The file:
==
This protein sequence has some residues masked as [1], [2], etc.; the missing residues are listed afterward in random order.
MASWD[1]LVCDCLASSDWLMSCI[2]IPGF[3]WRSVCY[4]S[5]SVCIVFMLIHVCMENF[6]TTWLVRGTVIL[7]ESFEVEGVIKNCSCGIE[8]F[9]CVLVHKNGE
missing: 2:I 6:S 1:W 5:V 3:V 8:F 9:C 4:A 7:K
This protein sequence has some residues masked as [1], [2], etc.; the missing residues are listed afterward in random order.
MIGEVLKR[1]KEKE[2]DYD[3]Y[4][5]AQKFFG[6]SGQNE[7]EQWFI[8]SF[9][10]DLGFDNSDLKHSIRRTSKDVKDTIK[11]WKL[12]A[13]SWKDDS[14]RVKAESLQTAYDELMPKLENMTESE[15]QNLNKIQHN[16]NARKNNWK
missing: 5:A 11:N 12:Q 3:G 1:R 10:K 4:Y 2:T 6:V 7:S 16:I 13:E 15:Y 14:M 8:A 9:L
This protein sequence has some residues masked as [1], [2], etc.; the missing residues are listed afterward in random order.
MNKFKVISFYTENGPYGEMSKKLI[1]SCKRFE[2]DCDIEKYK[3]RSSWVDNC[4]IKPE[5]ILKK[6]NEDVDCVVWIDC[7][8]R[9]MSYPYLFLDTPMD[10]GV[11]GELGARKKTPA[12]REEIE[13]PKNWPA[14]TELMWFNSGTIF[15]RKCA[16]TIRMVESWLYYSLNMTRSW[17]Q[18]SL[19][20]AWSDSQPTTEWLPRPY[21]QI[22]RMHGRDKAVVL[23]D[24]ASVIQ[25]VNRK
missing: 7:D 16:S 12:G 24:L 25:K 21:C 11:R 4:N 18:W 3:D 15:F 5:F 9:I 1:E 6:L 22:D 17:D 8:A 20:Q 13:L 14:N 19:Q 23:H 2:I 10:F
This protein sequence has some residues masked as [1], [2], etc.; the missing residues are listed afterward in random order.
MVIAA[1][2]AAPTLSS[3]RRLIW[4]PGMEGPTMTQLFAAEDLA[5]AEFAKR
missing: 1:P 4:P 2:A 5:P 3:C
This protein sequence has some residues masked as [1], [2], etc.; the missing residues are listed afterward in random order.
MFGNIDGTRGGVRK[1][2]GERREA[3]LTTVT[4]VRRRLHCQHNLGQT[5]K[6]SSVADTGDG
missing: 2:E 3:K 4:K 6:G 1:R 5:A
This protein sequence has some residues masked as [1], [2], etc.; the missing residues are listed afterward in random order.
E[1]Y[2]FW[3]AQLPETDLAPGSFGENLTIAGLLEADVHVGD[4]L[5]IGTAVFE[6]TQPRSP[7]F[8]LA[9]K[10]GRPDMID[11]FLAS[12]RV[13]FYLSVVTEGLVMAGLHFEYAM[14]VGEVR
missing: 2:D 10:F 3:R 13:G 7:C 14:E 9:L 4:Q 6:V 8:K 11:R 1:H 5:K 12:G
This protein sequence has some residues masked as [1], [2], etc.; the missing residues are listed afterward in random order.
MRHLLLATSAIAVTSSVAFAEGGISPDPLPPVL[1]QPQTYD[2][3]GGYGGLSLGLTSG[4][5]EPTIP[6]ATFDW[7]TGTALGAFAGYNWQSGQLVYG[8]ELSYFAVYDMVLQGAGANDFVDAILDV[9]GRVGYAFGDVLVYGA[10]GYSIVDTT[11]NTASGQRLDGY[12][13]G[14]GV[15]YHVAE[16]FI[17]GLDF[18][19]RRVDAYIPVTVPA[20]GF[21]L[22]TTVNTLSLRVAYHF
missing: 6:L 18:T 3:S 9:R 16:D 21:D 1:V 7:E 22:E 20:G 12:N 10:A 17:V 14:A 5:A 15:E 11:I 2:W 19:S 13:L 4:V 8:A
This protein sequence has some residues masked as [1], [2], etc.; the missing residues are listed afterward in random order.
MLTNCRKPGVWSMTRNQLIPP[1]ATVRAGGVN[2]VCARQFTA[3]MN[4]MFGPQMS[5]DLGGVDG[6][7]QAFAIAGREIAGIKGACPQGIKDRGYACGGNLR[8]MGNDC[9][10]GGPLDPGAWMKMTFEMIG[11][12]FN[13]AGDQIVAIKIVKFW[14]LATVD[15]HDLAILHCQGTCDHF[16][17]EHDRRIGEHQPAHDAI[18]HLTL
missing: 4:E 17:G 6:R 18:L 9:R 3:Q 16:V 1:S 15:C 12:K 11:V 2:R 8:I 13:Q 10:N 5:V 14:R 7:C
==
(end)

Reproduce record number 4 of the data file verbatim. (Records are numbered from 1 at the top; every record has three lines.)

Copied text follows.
This protein sequence has some residues masked as [1], [2], etc.; the missing residues are listed afterward in random order.
MVIAA[1][2]AAPTLSS[3]RRLIW[4]PGMEGPTMTQLFAAEDLA[5]AEFAKR
missing: 1:P 4:P 2:A 5:P 3:C